MANATEE — Letters were sent last week to parents of children at the G.T. Bray summer camp program confirming that one of the campers was infected with the swine flu virus.
The letter, which some parents received Saturday, tried to prevent panic among the parents, indicated “this particular strain appears to be less virulent than the common flu.”
Capt. Larry Lienhauser of the Manatee County Public Safety Department said Parks and Recreation Department officials were monitoring the situation and taking proper precautions.
“Keep in mind, this particular virus is pretty mild,” said Lienhauser. “The camp will not be closed down unless they start seeing a lot of cases.”
Ron Cox, director of disease control for the Manatee County Health Department, said parents should take normal precautions and not keep their children home.
“As long as there are not a widespread number of cases,” Cox said, “there’s no need to close down the camp.”
He said parents should talk to their children about basic infectious control strategies, such as proper hand washing, sneezing in a handkerchief or a sleeve, and being aware of the other children around them who may show symptoms of having the flu.
Those symptoms are coughing, fever, chills, fatigue, sore throat, body aches and headaches.
G.T. Bray officials ask parents to keep their children home if they have any of the symptoms and to seek medical attention.
“The primary mode of transmission is direct human contact, coughing or sneezing, or contact with an infected object then touching your eyes, nose or mouth prior to washing your hands,” according to the parks and recreation letter.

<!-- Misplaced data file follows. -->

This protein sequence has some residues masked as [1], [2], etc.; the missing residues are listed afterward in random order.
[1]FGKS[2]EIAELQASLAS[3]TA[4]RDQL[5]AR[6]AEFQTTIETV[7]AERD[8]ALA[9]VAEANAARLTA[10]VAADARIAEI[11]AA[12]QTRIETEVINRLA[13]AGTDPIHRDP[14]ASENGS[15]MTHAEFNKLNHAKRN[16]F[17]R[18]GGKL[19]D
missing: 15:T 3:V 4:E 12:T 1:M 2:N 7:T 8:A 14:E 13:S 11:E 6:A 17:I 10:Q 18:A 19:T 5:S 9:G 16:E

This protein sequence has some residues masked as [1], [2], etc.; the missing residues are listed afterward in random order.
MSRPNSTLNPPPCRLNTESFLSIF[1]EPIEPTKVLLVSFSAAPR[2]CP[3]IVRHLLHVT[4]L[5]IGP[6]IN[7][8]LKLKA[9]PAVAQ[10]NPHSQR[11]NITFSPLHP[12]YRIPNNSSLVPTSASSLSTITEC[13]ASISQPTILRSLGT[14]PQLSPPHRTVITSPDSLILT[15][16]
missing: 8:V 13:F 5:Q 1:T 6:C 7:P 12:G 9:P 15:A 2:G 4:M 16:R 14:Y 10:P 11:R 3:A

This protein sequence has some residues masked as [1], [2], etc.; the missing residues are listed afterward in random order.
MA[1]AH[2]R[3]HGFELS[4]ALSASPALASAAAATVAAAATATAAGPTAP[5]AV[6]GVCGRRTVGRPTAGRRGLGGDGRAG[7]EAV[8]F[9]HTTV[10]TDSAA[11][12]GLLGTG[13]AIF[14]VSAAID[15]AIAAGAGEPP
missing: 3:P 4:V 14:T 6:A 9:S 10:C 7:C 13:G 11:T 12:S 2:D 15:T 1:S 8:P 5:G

Lienhauser said camp counselors will be promoting the young campers wash hands with hand disinfectant available throughout the grounds.
As of Friday, there have been 19 confirmed cases of swine, or H1N1 flu, in Manatee County.
In Sarasota County, there have been 12 confirmed cases of swine flu, including four students who attended a summer college program at the Ringling College of Art and Design. The program was a four-week program for high school students called the Pre-College Perspective and was attended by 120 students. The first case was reported July 6.
None of those individuals resides in Sarasota County.
Christine Lang, a spokeswoman at Ringling, said the students were either quarantined from the population or sent home with parents.
Dianne Shipley, spokeswoman at the Sarasota County Health Department, said influenza illness in Sarasota County is approaching the same level as seen during the peak of regular flu season in March. She said many patients who check into hospitals for testing and treatment are doing so because of swine flu symptoms.
“Word is getting out about the symptoms,” Shipley said. “We did see a spike in increased visits to the emergency room after the first announced cases (of swine flu in Sarasota County) in May.”
The majority of those patients, she said, were between the ages of 2 and 47.
“This suggests an immune factor that may be present in older people,” Shipley said, “since they have previous flu exposure that’s not present in younger people.”
According to the Associated Press, state health officials say 22 people have died from swine flu in Florida.
The Department of Health released an updated death toll Wednesday, with labs confirming 10 new H1N1 deaths in the past week. Federal health officials have sent testing supplies to the state’s four labs, allowing state technicians to test samples without the additional step of sending them to the Centers for Disease Control.
The Florida Department of Health reports a total of 2,915 confirmed cases of H1N1 swine flu.